لپ تاپ Well done
    Thanks so much for sharing

    • digbydolben permalink
      March 29, 2012 5:34 pm

      Ho, ho, ho, indeed, JohnMcG:

      “nobody is forced to join the military”–ANOTHER example of “right-wing disingenuousness,”

      because…

      A LOT of people are forced by their economic circumstances to “join the military”. As a matter of fact, I’d bet that, given present enconomic conditions in the “land of the Free and the home of the Brave” (which most “right wing liberals” such as yourself don’t even want to consider), I’d be that MOST of the military’s present crop of recruits are joining because they have to, in order to support themselves or their families.

      Look, I once worked in a Native American boarding school in the Southwest, during the height of the Iraq war. When I and a number of other teachers tried to talk Navajo and Apache boys out of “signing up” after their graduation, reminding them of what the U.S. Army had once done to their ancestors, and that they should have no quarrels with Arab peoples, their startling and dead-pan reply was that they “had to,” to pay their parents’ fuel bill or to put shoes on their little brothers’ and sisters’ feet.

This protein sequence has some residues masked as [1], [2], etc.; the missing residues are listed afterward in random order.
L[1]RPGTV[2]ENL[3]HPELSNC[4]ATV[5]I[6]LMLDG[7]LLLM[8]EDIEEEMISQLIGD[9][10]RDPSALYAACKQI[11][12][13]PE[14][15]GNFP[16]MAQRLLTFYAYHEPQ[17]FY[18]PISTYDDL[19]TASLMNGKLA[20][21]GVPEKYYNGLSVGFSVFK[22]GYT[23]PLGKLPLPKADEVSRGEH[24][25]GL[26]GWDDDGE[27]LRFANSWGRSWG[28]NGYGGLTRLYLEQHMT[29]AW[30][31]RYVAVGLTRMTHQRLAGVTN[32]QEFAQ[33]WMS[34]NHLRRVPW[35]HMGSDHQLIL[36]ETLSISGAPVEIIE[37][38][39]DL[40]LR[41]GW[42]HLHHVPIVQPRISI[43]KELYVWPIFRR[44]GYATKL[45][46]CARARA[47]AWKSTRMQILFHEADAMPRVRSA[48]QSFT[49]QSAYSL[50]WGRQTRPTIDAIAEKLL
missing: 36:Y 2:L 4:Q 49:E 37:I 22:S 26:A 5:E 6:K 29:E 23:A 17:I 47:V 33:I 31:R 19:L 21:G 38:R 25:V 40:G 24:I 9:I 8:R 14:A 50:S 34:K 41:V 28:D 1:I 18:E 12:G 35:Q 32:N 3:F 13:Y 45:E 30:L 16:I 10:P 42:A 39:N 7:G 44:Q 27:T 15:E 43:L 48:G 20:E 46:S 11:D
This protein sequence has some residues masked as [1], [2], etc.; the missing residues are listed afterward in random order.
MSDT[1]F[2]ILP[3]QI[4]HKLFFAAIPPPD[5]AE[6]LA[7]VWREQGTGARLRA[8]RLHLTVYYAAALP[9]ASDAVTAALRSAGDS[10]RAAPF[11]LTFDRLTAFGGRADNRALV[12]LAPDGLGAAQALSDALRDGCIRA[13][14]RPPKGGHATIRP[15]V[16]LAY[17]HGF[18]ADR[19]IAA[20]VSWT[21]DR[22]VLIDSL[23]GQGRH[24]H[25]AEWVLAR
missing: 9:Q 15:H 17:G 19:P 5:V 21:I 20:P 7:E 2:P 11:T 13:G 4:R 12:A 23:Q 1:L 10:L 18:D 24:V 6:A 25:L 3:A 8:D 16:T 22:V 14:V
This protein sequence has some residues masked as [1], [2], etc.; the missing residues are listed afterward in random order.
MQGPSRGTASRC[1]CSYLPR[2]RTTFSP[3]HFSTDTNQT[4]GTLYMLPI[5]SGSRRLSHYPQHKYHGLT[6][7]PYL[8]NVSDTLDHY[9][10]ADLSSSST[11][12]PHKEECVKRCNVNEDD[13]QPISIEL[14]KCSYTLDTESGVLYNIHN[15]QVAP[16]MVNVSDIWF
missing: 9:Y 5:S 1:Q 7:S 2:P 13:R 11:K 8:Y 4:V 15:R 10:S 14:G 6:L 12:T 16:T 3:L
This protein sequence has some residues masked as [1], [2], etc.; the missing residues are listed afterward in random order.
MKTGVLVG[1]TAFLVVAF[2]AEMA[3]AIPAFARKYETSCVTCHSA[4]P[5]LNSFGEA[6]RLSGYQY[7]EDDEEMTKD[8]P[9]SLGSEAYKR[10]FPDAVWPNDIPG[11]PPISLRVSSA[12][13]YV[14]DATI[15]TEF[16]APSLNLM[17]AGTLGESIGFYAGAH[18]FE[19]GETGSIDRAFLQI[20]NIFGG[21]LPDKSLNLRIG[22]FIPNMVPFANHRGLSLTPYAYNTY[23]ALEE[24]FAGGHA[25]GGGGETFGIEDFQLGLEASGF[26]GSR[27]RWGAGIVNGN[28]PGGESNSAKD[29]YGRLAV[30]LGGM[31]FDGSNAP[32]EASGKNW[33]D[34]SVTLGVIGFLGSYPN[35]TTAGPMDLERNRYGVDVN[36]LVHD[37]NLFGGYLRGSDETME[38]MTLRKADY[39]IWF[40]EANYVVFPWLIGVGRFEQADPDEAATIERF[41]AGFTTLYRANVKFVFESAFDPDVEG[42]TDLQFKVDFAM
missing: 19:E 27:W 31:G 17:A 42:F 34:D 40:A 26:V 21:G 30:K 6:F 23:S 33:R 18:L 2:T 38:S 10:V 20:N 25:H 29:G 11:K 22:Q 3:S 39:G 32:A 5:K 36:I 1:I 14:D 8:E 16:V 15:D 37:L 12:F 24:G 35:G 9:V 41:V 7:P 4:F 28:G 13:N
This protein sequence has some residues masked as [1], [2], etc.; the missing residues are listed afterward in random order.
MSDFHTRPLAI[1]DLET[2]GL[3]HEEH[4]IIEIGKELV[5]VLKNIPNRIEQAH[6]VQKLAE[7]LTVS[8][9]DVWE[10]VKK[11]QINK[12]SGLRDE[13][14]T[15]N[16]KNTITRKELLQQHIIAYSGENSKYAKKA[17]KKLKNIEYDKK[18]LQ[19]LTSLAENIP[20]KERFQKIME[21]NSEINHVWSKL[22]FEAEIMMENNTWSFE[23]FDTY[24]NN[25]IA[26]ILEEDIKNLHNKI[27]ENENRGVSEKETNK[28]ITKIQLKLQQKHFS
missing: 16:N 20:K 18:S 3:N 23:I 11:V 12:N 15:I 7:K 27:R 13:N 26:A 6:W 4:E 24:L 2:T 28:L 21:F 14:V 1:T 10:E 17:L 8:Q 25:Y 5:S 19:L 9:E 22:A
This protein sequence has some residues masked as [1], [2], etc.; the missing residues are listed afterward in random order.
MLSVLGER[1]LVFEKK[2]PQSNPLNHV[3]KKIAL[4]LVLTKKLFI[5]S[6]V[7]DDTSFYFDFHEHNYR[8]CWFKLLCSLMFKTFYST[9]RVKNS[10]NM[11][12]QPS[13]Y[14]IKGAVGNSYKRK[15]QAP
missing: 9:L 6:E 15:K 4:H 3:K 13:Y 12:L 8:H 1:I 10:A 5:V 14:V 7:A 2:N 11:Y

There’ll be no apology.

      • johnmcg permalink
        March 30, 2012 10:31 am

        Let me come at this another way.

        The initial accusation was that Santorum wants to force the rest of us to live our lives according to his values, presumably moreso than other candidates.

        When challenged for an example, your response was what he would order the military to do.

        It seems to me this would make him the same as every other president in history, including the current one. Aren’t military personnel forced to order drone attacks? Fight in wars, even without Congressional authorization?

        Now, I agree with you that Santorum’s foreign policies are wrong. But they’re wrong because they’re wrong, not because he is trying to force others to live according to his values.

      • digbydolben permalink
        March 30, 2012 11:04 pm